Editor's Note, June 2020

Written by Marian Starkey, Vice President for Communcations | Published: June 1, 2020

All any of us are reading or talking about these days is the novel coronavirus wreaking havoc across the globe. The Democratic Primary? Harry and Meghan ditching their royal crowns and leaving England? Those stories have been replaced with articles about unemployment benefits, DIY protective masks, and how ineffectively we’ve been washing our hands our entire lives (and, let’s be honest, Tiger King).

This issue of Population Connection magazine explores the origins of the COVID-19 outbreak, which, at press time, was already responsible for killing over 200,000 people worldwide.

Basically, it comes down to the fact that we’ve treated animals terribly for all time, and every now and then it bites us. This time it has drawn blood, so to speak.

Karin Brulliard wrote in The Washington Post on April 3, 2020,

Wild animals have always had viruses coursing through their bodies. But a global wildlife trade worth billions of dollars, agricultural intensification, deforestation, and urbanization are bringing people closer to animals, giving their viruses more of what they need to infect us: opportunity. Most fail. Some succeed on small scales. Very few, like SARS-CoV-2, the novel coronavirus, triumph, aided by a supremely interconnected human population that can transport a pathogen around the world on a jet in mere hours. … As earth’s human population hurtles toward 8 billion, no one thinks human–animal interaction is going to decrease. The key is reducing the risk of a devastating spillover, scientists say—and not by killing bats. But they acknowledge that cultural and economic pressures make change difficult.

We humans have pushed our way into all types of habitats, forcing interactions with wildlife that harm them and us; gathered up the exotic species that people will pay top dollar to eat and stacked them in cages to bleed and defecate on each other in wet markets; and farmed them in cruel, unsanitary conditions that allow livestock feces to find its way into our food and water.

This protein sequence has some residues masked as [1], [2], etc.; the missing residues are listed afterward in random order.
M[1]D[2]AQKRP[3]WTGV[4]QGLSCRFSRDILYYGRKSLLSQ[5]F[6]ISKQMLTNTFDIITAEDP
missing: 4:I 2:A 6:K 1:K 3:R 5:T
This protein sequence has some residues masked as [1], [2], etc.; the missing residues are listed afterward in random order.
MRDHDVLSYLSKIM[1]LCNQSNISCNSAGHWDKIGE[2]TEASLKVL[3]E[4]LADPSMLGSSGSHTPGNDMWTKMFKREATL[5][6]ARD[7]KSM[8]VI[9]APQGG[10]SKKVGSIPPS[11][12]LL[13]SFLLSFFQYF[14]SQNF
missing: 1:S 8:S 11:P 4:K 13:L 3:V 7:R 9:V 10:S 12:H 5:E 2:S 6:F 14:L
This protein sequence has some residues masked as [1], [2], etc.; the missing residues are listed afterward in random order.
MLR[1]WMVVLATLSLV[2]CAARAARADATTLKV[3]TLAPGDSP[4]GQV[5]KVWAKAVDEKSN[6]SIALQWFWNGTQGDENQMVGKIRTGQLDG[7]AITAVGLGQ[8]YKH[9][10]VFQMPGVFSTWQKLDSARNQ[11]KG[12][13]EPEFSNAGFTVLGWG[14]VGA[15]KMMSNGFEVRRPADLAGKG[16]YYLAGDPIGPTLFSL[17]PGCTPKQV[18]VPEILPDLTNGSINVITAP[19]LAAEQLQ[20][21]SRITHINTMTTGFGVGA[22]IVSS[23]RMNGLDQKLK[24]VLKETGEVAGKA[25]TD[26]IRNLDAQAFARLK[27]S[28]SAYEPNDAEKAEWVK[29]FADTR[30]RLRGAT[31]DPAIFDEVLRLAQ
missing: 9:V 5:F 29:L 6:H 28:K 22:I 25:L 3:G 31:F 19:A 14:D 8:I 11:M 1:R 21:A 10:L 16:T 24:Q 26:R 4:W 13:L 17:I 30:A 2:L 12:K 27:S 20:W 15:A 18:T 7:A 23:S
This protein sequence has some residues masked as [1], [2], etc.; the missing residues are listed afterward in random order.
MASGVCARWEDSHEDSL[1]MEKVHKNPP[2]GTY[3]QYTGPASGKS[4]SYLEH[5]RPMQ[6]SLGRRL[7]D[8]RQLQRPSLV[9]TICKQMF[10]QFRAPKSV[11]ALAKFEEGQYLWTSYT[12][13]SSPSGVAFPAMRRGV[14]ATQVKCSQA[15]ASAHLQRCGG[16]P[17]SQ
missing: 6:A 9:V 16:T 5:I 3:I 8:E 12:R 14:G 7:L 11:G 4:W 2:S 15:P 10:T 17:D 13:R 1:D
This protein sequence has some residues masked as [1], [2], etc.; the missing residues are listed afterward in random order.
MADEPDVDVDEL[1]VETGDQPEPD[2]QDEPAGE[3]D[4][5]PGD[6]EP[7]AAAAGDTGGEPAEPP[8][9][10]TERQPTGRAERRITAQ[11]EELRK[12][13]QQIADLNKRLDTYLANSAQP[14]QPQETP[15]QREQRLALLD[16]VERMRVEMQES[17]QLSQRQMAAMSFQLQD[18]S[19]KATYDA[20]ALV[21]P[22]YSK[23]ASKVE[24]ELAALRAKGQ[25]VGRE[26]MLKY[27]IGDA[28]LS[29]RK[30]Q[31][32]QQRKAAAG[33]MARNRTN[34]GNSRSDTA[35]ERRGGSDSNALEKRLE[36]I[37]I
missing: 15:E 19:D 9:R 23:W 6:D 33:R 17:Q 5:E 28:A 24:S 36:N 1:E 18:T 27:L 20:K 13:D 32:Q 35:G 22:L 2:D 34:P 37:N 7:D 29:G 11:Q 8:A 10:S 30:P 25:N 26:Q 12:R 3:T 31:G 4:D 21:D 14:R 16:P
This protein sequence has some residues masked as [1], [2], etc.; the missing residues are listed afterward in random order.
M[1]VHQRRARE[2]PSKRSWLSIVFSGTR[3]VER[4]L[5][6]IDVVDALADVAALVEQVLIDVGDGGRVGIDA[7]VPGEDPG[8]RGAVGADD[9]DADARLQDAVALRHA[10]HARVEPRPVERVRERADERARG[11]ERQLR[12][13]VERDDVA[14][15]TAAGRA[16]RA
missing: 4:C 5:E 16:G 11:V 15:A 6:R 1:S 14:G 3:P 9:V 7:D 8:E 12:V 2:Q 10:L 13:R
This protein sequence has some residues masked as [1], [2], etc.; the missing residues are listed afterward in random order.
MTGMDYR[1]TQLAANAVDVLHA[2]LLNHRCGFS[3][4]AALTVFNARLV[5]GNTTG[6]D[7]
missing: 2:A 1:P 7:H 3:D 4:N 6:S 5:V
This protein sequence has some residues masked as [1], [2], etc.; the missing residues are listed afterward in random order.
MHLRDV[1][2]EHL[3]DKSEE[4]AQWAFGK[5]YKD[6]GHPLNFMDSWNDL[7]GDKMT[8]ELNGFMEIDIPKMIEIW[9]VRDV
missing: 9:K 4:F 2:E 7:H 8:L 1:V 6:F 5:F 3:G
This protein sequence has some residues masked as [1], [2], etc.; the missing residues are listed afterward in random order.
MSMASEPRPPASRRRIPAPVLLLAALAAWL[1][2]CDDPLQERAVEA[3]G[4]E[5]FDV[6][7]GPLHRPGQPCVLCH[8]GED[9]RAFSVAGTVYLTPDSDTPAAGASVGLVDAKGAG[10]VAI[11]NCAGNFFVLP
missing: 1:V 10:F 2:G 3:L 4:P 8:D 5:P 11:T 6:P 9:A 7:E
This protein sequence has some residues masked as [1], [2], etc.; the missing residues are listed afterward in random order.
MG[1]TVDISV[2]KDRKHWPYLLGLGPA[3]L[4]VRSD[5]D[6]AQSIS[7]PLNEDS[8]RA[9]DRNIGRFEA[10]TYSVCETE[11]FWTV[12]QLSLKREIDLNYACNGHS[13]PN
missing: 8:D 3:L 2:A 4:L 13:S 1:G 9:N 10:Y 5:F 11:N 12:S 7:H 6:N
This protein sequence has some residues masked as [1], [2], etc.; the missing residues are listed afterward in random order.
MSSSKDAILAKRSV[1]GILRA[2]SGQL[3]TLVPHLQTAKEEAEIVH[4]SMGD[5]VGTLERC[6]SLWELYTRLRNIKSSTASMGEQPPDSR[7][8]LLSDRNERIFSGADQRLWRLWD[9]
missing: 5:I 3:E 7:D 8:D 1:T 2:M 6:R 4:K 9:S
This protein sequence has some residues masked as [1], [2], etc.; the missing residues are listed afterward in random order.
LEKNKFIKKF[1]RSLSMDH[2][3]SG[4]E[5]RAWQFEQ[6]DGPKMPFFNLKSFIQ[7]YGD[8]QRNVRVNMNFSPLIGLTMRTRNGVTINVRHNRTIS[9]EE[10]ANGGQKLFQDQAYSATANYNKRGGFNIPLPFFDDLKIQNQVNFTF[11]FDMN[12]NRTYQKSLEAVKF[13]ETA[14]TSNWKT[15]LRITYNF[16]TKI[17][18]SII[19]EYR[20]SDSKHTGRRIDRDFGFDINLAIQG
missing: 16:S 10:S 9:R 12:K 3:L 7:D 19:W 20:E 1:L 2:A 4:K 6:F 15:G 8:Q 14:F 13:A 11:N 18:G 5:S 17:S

Why are we pushing into wildlife habitats? Because we are driven to consume more space to build communities, more natural resources to sustain our lives and livelihoods, more wild game to feed more people. In short, because of rapid human population growth. Which is the same reason we’ve taken to farming livestock in such horrific conditions. We’re no longer eating meat produced at our local family-run farms. We’re eating meat that’s been factory farmed, sometimes thousands of miles away, in huge, depressing feedlots—because that’s the only way to produce enough of it for our massive population, which still grows by 80 million people a year.

As we stream live concerts, organize our sock drawers, again, and wash our hands until they chap, let’s remember that we got ourselves into this mess. And then let’s assure ourselves that we have the ability to prevent ourselves from falling prey to wildlife pathogens again in the future. What we have to do:

  1. Give every person, everywhere, access to affordable contraception. This will slow the growth of the human population by allowing people to exercise their reproductive rights.
  2. Start treating animals with respect. Slowing habitat loss, cracking down on illegal poaching of exotic species, and employing sustainable farming practices are strategies that will prevent zoonotic diseases from infecting humans.

I’m hopeful that we’ll come out of this wiser than before and with an eye toward preventing another coronavirus catastrophe.

Marian Starkey